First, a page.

What can we do to improve upon this situation? For pure simulation, there is not much we can do. However, when we are simulating a system for the purpose of estimating its parameters, we have a powerful technique available: The solution is to introduce measurement feedback also in the simulation. Put in other words, instead of simulating the unstable system, we perform *state estimation* on the unstable system using the available measurement data. A state estimator, such as a Kalman filter, has internal measurement feedback that corrects for deviations between the state of the system and the measurement data. For a steady-state Kalman filter in discrete time, this correction looks like

\[\hat x_t = \hat Ax_{t-1} + K(y_t - \hat y_t) = \hat Ax_{t-1} + KC(x_t - \hat x_t)\]

i.e., we perform a linear correction based on the difference between the predicted output $\hat y$ and the measured output $y$. The form of this correction should be very familiar, compare it to the equation of a closed-loop control system with reference $r$:

\[\dot x = Ax + Bu, \quad \left[u = L(r - x) \right], \quad \dot x = Ax + BL(r - x) \]

As long as $K$ is chosen so as to make the matrix $A-KC$ exponentially stable, the state estimator will converge to the true state estimate.

## State estimation for system identification

To make use of a state estimator to estimate the parameters of a dynamical system, we could essentially run a state estimator such as a Kalman filter forward in time, compare the estimated states with the measured data, and compute the gradient of the error with respect to the parameters. This is indeed what is done underneath the hood in the Prediction-Error method (PEM) implemented in the function `newpem`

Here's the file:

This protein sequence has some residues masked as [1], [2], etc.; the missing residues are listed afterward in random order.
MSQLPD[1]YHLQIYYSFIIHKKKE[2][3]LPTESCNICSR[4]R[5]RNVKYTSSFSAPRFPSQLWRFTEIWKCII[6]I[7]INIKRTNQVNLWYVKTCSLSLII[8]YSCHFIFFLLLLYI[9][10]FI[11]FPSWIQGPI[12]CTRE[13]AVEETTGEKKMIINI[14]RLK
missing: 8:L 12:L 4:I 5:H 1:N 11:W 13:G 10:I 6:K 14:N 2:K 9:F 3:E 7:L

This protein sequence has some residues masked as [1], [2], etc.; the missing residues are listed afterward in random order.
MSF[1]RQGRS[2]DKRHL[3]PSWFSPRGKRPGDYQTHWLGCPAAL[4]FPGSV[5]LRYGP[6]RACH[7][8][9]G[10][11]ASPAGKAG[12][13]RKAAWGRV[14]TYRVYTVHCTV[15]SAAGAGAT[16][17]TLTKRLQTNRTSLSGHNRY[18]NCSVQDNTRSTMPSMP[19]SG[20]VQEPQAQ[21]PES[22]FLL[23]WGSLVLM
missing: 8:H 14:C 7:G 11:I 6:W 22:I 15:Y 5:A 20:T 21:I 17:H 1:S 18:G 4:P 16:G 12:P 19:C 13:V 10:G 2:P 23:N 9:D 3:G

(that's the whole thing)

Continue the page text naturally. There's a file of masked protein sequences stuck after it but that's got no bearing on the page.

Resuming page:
. This function has a keyword argument `focus`

which defaults to `focus = :prediction`

, but which can also be chosen as `focus = :simulation`

in order to turn the measurement feedback off. However, for unstable systems, the measurement feedback is key to the success of the identification, and any simulation-based algorithm that does not incorporate measurement feedback is prone to divergence.

The PEM algorithm is used to identify a model for the unstable ball-and-beam system in the tutorial Ball and beam. Towards the end of this tutorial, the performance of the estimated models are compared using progressively longer prediction horizons, but already with a horizon of 20 steps into the future, the prediction performance has degraded significantly due to the instability.

The prediction-error method has a number of other attractive properties, something that we will explore below.

## Properties of the Prediction-Error Method

Fundamentally, PEM changes the problem from minimizing a loss based on the simulation performance, to minimizing a loss based on shorter-term predictions.^{[Ljung]}^{[Larsson]} There are several benefits of doing so, and this example will highlight two:

- The loss is often easier to optimize.
- In addition to an accurate simulator, you also obtain a prediction for the system.
- With PEM, it's possible to estimate
*disturbance models*.